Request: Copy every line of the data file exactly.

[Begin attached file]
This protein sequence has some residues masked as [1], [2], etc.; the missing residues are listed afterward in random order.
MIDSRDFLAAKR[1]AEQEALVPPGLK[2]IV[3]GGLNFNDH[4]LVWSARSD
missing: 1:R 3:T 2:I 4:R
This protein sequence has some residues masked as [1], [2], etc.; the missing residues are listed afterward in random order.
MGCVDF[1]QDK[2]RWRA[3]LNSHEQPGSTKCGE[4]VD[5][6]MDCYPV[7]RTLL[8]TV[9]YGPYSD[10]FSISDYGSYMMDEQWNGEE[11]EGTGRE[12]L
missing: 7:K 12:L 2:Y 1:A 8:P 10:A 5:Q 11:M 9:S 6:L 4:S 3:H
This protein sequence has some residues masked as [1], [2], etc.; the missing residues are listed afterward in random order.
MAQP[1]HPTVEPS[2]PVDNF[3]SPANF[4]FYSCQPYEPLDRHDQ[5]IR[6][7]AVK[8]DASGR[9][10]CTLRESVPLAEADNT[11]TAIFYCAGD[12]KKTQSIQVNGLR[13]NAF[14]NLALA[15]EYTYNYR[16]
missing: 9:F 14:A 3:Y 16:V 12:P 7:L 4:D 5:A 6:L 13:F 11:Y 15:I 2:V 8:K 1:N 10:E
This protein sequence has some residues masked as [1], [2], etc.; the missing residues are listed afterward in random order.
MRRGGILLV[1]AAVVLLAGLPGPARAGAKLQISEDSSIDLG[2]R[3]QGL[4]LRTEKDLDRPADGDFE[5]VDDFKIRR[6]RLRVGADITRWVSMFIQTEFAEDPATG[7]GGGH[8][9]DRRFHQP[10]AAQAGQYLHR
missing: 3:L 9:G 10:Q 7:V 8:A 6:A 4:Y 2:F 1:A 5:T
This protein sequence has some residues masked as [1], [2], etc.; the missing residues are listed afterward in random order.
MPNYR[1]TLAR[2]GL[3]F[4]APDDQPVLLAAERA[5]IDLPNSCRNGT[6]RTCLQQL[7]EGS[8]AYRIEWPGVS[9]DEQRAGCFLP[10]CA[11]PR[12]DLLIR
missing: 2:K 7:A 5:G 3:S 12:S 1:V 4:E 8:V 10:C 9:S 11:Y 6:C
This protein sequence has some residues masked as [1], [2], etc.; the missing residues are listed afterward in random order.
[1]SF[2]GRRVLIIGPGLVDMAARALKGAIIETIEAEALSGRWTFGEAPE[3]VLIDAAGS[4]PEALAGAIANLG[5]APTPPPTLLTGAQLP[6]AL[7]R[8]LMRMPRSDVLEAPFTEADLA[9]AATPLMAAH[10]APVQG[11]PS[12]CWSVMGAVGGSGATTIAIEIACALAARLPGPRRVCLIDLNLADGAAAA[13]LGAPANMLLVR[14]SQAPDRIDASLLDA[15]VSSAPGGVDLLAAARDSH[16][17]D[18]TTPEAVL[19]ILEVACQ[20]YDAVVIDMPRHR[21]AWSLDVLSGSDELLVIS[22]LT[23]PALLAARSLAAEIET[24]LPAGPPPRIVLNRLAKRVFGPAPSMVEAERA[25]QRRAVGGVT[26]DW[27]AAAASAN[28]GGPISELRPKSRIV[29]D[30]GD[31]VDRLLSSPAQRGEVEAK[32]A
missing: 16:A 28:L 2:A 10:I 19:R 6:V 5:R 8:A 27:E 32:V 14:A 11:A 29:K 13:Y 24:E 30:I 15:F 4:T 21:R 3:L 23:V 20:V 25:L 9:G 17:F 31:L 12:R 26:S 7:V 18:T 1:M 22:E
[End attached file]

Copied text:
This protein sequence has some residues masked as [1], [2], etc.; the missing residues are listed afterward in random order.
MIDSRDFLAAKR[1]AEQEALVPPGLK[2]IV[3]GGLNFNDH[4]LVWSARSD
missing: 1:R 3:T 2:I 4:R
This protein sequence has some residues masked as [1], [2], etc.; the missing residues are listed afterward in random order.
MGCVDF[1]QDK[2]RWRA[3]LNSHEQPGSTKCGE[4]VD[5][6]MDCYPV[7]RTLL[8]TV[9]YGPYSD[10]FSISDYGSYMMDEQWNGEE[11]EGTGRE[12]L
missing: 7:K 12:L 2:Y 1:A 8:P 10:A 5:Q 11:M 9:S 6:L 4:S 3:H
This protein sequence has some residues masked as [1], [2], etc.; the missing residues are listed afterward in random order.
MAQP[1]HPTVEPS[2]PVDNF[3]SPANF[4]FYSCQPYEPLDRHDQ[5]IR[6][7]AVK[8]DASGR[9][10]CTLRESVPLAEADNT[11]TAIFYCAGD[12]KKTQSIQVNGLR[13]NAF[14]NLALA[15]EYTYNYR[16]
missing: 9:F 14:A 3:Y 16:V 12:P 7:L 4:D 5:A 6:L 13:F 11:Y 15:I 2:V 8:K 1:N 10:E
This protein sequence has some residues masked as [1], [2], etc.; the missing residues are listed afterward in random order.
MRRGGILLV[1]AAVVLLAGLPGPARAGAKLQISEDSSIDLG[2]R[3]QGL[4]LRTEKDLDRPADGDFE[5]VDDFKIRR[6]RLRVGADITRWVSMFIQTEFAEDPATG[7]GGGH[8][9]DRRFHQP[10]AAQAGQYLHR
missing: 3:L 9:G 10:Q 7:V 8:A 6:A 4:Y 2:F 1:A 5:T
This protein sequence has some residues masked as [1], [2], etc.; the missing residues are listed afterward in random order.
MPNYR[1]TLAR[2]GL[3]F[4]APDDQPVLLAAERA[5]IDLPNSCRNGT[6]RTCLQQL[7]EGS[8]AYRIEWPGVS[9]DEQRAGCFLP[10]CA[11]PR[12]DLLIR
missing: 2:K 7:A 5:G 3:S 12:S 1:V 4:E 8:V 10:C 9:S 11:Y 6:C
This protein sequence has some residues masked as [1], [2], etc.; the missing residues are listed afterward in random order.
[1]SF[2]GRRVLIIGPGLVDMAARALKGAIIETIEAEALSGRWTFGEAPE[3]VLIDAAGS[4]PEALAGAIANLG[5]APTPPPTLLTGAQLP[6]AL[7]R[8]LMRMPRSDVLEAPFTEADLA[9]AATPLMAAH[10]APVQG[11]PS[12]CWSVMGAVGGSGATTIAIEIACALAARLPGPRRVCLIDLNLADGAAAA[13]LGAPANMLLVR[14]SQAPDRIDASLLDA[15]VSSAPGGVDLLAAARDSH[16][17]D[18]TTPEAVL[19]ILEVACQ[20]YDAVVIDMPRHR[21]AWSLDVLSGSDELLVIS[22]LT[23]PALLAARSLAAEIET[24]LPAGPPPRIVLNRLAKRVFGPAPSMVEAERA[25]QRRAVGGVT[26]DW[27]AAAASAN[28]GGPISELRPKSRIV[29]D[30]GD[31]VDRLLSSPAQRGEVEAK[32]A
missing: 16:A 28:L 2:A 10:I 19:R 6:V 5:R 8:A 27:E 32:V 14:A 11:A 29:K 13:Y 24:E 30:I 15:F 4:T 21:R 3:L 23:V 20:V 25:L 9:G 17:F 31:L 12:R 26:S 7:V 18:T 1:M 22:E